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Can an animal be a person? Yes – if they are Pablo Escobar’s cocaine hippos

·2 min read
<span>Photograph: Fernando Vergara/AP</span>
Photograph: Fernando Vergara/AP

For all those who keep up with Pablo Escobar’s “cocaine hippos”, some happy news: a federal US court has recognised them as “interested persons” with legal rights.

The hippos owned by the late Colombian kingpin, and their many descendants, have been the subject of a lawsuit against the Colombian government, which is seeking to kill or sterilise them. From the four hippos illegally imported by Escobar in the 1980s, there are now as many as 80 of them, left to wander from his vast private zoo and posing a growing threat to people and biodiversity.

The ruling on Monday will have no bearing on the hippos’ actual fate, because the US court has no sway over Colombian authorities. But the Animal Legal Defense Fund, which lodged the case, has hailed it as a “narrow but profound” victory in its longstanding efforts to grant animals additional rights under US law.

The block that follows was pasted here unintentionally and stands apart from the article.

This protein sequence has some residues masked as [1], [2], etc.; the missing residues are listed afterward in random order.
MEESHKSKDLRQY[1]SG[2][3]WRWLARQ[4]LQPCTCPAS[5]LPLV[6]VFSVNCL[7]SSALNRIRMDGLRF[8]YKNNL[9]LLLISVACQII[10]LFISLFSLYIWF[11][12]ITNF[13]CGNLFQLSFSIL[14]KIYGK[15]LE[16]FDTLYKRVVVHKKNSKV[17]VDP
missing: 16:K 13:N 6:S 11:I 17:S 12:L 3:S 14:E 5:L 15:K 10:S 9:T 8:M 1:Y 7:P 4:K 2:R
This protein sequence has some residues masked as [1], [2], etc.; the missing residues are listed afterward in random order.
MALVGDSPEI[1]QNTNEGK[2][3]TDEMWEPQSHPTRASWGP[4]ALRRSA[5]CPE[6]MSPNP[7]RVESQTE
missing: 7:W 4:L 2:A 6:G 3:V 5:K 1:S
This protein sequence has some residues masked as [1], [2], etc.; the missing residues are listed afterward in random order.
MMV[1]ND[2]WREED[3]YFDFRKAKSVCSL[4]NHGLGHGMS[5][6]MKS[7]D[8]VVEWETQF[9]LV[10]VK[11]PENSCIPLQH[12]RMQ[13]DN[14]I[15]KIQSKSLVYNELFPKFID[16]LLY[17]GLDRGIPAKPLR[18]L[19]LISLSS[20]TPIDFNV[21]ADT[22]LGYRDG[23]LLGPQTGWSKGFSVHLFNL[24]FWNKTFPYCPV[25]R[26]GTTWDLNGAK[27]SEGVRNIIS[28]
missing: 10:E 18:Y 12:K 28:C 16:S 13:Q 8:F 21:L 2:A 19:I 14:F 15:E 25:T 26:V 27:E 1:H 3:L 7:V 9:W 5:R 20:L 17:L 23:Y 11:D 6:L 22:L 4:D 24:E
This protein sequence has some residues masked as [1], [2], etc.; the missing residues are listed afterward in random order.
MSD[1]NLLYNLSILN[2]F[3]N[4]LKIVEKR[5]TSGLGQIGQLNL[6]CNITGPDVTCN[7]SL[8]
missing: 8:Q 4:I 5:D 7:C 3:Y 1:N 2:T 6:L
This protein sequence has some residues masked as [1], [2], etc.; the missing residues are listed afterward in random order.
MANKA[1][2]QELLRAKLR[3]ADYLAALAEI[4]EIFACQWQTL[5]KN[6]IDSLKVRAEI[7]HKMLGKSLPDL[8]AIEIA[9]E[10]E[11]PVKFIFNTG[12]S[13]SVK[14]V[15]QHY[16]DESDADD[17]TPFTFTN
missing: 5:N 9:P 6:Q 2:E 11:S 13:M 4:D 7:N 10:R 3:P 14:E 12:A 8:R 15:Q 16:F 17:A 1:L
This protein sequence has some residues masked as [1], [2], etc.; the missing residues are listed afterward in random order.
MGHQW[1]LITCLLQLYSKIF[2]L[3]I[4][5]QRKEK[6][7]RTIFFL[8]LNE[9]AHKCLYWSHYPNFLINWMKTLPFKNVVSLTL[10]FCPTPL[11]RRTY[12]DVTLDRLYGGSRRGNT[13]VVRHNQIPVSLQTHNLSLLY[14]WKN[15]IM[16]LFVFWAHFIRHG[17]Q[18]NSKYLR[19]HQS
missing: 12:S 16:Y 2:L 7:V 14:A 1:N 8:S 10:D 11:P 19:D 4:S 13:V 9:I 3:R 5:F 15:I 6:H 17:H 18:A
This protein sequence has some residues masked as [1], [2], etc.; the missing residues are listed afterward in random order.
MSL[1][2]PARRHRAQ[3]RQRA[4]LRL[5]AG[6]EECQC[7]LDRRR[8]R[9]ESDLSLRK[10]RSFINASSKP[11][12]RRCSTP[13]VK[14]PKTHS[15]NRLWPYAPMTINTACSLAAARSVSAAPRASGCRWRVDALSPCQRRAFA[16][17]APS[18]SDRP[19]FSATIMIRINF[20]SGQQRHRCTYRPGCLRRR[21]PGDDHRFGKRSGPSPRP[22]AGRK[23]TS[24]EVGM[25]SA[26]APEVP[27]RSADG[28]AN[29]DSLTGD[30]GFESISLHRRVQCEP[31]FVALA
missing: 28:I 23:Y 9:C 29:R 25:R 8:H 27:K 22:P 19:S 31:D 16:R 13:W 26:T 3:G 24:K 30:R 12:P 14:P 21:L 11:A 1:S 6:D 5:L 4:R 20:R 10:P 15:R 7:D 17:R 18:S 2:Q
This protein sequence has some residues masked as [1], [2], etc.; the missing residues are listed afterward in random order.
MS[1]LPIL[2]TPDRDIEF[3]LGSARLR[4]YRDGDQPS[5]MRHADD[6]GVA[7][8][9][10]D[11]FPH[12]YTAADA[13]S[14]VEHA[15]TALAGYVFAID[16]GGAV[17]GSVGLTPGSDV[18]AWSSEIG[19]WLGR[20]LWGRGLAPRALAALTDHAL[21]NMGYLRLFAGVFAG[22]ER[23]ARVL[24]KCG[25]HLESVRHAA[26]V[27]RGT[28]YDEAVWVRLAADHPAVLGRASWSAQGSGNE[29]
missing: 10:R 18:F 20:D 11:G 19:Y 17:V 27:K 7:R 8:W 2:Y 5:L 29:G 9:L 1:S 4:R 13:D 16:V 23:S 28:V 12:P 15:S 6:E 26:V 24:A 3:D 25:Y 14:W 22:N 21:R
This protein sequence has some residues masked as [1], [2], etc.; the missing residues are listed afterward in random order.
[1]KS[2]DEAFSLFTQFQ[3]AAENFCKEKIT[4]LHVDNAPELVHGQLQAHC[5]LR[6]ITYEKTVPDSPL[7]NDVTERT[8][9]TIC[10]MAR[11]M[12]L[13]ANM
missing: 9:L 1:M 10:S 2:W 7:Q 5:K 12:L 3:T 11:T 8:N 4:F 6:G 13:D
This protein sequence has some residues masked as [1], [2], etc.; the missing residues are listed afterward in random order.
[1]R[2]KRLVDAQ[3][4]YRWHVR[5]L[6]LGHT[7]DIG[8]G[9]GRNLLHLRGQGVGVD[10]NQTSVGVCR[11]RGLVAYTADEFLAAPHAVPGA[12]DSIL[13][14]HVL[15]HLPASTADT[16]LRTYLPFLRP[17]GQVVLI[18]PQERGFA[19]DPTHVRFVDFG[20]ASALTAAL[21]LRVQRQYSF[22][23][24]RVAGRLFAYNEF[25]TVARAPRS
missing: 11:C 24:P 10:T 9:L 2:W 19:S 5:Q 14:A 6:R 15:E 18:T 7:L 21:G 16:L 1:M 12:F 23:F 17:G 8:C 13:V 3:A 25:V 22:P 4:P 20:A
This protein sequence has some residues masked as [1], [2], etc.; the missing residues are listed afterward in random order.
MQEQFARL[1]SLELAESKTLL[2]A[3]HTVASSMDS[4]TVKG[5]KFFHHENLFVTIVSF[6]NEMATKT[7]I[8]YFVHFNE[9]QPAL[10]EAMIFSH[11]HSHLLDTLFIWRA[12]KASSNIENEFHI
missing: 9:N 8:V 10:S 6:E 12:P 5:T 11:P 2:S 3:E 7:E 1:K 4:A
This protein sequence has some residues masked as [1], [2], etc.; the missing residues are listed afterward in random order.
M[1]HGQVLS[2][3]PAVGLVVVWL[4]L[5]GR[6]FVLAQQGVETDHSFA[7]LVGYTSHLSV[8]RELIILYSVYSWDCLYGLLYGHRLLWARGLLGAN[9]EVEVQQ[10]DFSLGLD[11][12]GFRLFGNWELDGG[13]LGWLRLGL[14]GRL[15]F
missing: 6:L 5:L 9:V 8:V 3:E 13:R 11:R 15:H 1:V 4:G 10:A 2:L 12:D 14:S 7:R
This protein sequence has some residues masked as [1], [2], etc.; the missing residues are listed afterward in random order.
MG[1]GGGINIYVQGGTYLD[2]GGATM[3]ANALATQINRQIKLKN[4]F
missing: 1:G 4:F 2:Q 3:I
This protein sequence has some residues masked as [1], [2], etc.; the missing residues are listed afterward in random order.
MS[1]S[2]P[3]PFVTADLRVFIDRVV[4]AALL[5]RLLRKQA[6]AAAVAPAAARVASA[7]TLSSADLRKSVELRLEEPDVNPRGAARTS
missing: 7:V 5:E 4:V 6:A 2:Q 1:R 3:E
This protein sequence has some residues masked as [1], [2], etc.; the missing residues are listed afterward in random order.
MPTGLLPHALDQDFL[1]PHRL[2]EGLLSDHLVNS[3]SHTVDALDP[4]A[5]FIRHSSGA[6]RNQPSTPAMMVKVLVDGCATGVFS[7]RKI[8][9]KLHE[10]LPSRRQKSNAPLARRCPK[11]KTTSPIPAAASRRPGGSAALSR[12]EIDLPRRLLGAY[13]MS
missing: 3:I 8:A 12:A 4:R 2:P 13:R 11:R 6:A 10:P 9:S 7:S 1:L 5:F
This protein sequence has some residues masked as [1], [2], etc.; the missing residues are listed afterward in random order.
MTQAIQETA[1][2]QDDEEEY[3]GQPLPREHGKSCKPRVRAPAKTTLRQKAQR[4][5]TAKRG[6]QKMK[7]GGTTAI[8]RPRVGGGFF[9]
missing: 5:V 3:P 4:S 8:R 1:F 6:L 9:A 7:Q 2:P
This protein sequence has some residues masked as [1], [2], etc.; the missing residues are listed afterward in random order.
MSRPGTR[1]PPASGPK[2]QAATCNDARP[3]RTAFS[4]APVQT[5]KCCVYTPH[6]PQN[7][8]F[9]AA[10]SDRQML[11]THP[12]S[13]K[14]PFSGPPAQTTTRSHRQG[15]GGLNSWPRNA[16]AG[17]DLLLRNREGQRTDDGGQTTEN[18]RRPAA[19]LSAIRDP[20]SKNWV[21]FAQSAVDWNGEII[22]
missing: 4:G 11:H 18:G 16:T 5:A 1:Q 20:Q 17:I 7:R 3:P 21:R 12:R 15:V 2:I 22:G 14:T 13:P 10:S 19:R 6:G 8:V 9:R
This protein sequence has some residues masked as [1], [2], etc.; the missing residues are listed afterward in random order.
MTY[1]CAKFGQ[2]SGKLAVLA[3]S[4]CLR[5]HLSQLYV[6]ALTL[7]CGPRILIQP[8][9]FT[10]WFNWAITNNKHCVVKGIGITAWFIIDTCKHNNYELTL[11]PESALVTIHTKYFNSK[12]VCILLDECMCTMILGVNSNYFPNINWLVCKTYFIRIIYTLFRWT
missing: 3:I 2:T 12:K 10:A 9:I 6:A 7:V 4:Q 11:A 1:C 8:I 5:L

Courts in India, Pakistan and Argentina have already recognised the legal “personhood” of animals; indeed, in Colombia, they are permitted to sue (a crux of the federal court’s decision to recognise Escobar’s hippos). But so far, efforts to extend their rights under US and UK laws have been met with scepticism.

Related: ‘I was terrified’: the vet sterilizing Pablo Escobar’s ‘cocaine hippos’

The scoffing provoked by the idea seems somewhat perverse when there is little proportional about either country’s relationship to animals. See: Tiger King, the chi-chi “pet boutiques” in even the most desolate of small towns and the mind-numbing saga of Geronimo the alpaca – all against a backdrop of the slaughter of animals for consumption. (Meat consumption actually increased through the pandemic.) We already privilege a minority of animals as people anyway.

But the case to watch is that of Happy the elephant, to be heard next year in the New York court of appeals. Happy’s self-appointed lawyers are invoking legal protections for imprisoned people to argue for her release from the Bronx Zoo to a sanctuary.

In the meantime, legal commentators have poured cold water on the significance of the cocaine-hippos court order. All it means, wrote litigators at Duane Morris in Washington, is that some hippos in Colombia may have some very limited rights in the US – “at least in the southern district of Ohio”.

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